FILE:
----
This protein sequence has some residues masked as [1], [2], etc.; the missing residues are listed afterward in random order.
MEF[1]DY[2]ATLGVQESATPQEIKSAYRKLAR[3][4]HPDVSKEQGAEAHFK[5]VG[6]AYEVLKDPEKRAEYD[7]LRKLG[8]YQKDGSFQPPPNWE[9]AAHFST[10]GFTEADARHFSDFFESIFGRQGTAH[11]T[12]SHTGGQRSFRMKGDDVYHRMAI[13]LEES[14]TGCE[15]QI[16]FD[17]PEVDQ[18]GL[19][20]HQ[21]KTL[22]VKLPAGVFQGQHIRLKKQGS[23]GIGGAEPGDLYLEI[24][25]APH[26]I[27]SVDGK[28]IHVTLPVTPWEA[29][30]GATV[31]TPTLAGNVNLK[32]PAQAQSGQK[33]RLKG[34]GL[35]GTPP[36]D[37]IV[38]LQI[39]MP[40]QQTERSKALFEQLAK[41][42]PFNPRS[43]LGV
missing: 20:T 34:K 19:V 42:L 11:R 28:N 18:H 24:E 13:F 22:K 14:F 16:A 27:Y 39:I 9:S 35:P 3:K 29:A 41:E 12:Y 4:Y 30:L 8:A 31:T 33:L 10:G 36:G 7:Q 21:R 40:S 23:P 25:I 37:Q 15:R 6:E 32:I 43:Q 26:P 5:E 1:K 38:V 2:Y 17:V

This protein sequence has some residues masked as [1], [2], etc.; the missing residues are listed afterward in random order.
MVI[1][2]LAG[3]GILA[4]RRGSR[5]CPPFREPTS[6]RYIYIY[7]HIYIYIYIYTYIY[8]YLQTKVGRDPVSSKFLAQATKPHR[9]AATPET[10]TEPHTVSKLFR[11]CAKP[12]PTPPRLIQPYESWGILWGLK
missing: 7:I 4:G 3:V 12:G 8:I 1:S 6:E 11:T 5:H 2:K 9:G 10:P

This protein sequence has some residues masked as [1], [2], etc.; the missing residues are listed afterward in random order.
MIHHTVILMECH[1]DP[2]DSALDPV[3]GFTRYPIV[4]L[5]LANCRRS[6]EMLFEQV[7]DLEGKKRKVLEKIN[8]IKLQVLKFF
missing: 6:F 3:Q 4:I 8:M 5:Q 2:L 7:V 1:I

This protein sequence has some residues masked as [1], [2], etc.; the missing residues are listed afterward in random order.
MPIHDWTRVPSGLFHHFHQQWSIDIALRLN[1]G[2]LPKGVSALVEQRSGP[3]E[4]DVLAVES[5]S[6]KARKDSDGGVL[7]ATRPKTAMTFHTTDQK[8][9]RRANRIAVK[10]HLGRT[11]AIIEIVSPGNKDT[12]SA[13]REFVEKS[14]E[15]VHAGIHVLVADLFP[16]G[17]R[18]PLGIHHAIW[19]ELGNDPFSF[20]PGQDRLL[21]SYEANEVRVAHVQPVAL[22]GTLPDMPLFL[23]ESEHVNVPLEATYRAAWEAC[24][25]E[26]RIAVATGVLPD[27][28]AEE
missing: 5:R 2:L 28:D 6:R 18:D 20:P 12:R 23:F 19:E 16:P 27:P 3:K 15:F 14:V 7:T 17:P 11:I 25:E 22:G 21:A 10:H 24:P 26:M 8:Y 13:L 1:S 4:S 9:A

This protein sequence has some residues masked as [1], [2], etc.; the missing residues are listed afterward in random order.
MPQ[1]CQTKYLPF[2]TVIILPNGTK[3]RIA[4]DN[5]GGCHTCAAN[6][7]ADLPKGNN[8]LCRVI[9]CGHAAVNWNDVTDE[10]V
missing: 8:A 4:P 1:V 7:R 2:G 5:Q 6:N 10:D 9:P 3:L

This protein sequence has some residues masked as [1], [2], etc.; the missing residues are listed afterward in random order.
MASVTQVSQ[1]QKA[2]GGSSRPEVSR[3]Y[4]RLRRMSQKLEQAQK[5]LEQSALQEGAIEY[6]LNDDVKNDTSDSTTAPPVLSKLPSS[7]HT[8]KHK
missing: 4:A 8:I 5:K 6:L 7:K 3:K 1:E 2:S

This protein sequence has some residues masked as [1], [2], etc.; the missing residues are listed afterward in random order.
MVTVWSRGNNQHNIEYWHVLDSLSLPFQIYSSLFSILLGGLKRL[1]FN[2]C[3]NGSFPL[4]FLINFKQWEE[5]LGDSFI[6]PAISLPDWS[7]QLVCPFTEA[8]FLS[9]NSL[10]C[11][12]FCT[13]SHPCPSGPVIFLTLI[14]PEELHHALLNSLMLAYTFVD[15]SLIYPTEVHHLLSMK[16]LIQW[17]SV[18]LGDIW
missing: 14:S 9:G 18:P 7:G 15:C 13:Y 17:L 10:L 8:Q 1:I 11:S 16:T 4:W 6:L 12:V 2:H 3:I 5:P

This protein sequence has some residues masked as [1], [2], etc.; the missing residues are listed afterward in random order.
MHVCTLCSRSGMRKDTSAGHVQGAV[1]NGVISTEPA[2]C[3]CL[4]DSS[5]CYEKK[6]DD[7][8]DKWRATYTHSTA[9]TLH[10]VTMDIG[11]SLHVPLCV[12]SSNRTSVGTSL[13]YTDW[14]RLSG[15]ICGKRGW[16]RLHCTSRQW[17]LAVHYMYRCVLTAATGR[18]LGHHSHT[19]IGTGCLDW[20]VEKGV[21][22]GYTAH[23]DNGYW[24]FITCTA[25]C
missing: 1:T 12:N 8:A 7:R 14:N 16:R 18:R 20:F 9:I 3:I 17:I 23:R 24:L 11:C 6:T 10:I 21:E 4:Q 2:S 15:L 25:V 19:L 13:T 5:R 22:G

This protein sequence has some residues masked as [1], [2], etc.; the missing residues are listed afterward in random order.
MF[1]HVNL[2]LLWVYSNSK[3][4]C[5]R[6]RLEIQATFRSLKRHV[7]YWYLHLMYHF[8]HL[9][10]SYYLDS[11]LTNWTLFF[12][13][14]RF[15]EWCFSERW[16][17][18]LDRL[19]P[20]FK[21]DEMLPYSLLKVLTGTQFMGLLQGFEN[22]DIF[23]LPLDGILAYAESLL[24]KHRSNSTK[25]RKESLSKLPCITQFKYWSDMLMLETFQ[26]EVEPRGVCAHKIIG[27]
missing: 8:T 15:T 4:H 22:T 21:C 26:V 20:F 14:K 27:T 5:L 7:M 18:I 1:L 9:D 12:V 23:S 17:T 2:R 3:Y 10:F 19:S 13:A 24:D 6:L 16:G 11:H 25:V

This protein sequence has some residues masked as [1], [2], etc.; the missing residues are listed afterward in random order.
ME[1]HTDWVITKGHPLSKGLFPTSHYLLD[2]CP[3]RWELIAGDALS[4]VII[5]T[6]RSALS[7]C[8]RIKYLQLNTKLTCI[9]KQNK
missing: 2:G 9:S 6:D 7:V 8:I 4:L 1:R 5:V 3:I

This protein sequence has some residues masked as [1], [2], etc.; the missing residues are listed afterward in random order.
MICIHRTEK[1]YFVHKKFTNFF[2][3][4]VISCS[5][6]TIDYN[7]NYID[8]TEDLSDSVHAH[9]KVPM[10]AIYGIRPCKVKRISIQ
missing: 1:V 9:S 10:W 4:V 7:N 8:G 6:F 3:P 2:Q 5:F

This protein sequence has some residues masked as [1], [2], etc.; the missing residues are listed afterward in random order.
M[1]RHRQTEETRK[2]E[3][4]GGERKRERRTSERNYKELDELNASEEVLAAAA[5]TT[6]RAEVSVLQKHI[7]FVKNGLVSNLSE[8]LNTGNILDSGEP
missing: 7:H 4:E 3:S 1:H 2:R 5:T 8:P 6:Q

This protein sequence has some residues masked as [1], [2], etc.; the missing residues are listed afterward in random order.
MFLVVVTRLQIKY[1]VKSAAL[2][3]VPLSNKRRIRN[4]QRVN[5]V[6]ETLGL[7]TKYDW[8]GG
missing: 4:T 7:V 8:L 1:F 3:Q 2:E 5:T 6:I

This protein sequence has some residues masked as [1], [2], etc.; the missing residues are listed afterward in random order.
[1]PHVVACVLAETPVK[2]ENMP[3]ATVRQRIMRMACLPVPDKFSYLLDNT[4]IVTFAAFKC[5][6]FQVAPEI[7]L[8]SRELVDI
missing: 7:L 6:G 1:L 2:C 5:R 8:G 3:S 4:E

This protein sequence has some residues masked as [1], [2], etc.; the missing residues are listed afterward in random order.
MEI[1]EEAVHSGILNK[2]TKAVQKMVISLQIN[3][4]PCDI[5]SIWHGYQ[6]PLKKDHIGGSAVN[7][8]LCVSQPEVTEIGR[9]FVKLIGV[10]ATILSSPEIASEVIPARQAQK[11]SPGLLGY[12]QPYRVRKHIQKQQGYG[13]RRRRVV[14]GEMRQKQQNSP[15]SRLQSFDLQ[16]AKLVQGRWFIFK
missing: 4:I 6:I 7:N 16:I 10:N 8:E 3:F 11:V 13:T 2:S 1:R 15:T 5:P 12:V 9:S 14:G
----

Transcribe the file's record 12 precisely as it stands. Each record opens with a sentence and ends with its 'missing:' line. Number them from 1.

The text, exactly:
This protein sequence has some residues masked as [1], [2], etc.; the missing residues are listed afterward in random order.
M[1]RHRQTEETRK[2]E[3][4]GGERKRERRTSERNYKELDELNASEEVLAAAA[5]TT[6]RAEVSVLQKHI[7]FVKNGLVSNLSE[8]LNTGNILDSGEP
missing: 7:H 4:E 3:S 1:H 2:R 5:T 8:P 6:Q